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New Books for Insurance Professionals Now Available on Amazon.com



Insurance is by definition a business of utmost good faith. This means that both parties to the insurance contract must act fairly and in good faith towards each other and not do anything that will deprive the other of the benefits promised by the insurance contract.

Without the covenant of good faith and fair dealing, and ethical people working in the insurance industry who enforce and fulfill the covenant, effective insurance to spread the risk of loss to a large group of insurance professionals is impossible. You cannot act fairly and in good faith without being a person with a well-formed ethical compass.

In 1776 Lord Mansfield as a Chief Justice serving in the House of Lords of Britain (the predecessor of Great Britain) referred for the first time to the Covenant of Good Faith and Fair Settlement. In the given case: Carter v. Boehm SC 1 Bl. Burr 1906, 11 May 1766. 593, 3 Lord Mansfield in the British House of Lords stated the rule of uberrimae fide (Latin for utmost good faith).

Ethics and ethical behavior are essential for all insurance professionals

Good faith forbids either party, by concealing what he privately knows, to draw the other into a bargain, from his ignorance of this fact and his belief to the contrary.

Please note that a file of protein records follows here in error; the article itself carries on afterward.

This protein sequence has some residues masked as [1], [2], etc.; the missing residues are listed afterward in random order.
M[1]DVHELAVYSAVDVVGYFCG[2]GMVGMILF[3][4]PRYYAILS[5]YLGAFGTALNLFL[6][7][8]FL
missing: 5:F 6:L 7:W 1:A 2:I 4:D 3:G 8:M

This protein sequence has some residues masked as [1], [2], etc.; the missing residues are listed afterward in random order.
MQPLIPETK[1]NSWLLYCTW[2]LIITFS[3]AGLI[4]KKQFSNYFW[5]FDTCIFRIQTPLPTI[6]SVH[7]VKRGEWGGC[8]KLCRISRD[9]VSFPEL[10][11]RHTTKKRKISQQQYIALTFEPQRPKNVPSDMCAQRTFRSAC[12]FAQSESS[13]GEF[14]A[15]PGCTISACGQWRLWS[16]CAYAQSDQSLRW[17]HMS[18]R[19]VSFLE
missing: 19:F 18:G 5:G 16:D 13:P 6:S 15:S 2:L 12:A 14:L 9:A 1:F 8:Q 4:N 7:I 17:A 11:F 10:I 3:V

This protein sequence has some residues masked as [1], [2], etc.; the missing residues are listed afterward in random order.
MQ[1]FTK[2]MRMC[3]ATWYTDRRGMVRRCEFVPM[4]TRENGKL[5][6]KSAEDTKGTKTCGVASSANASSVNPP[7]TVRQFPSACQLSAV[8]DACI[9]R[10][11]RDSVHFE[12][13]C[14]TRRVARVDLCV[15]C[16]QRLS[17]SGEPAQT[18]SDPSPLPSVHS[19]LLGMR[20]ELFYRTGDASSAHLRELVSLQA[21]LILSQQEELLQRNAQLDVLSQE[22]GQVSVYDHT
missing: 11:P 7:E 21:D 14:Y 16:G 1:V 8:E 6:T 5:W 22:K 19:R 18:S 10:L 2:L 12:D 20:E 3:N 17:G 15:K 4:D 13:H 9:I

The implied covenant is simply stated by declaring that neither party to an insurance contract should do anything to deprive the other of the benefits of the contract.

Since at least 1766, the insurance business has been a business of utmost good faith. Each party to an insurance contract must deal with each other ethically. This book will consider and explain various ethical concepts from the Code of Hammurabi more than 3000 years ago to modern ethical philosophers.

The general duty of good faith and fair dealing incorporated by reference into every insurance policy requires a full understanding of ethics and ethical conduct.

The bond is mutual, and the principles of good faith and fair dealing impose a positive duty of cooperation on the insured as much as it requires the insurer to treat the insured fairly with respect to any claim presented.

Without the covenant of good faith and fair dealing, and ethical people working in the insurance industry who enforce and fulfill the covenant, effective insurance to spread the risk of loss to a large group of insurance professionals is impossible. You cannot act fairly and in good faith without being a person with a well-formed ethical compass.
In 1776 Lord Mansfield as a Chief Justice serving in the House of Lords of Britain (the predecessor of Great Britain) referred for the first time to the Covenant of Good Faith and Fair Settlement. In the given case: Carter v. Boehm SC 1 Bl. Burr 1906, 11 May 1766. 593, 3 Lord Mansfield in the British House of Lords stated the rule of uberrimae fide (Latin for utmost good faith):

This book considers and explains various ethical concepts from the Code of Hammurabi more than 3000 years ago to modern ethical philosophers.

The Covenant of Good Faith and Fair Dealing is a statement of the ethical basis for the insurance business.


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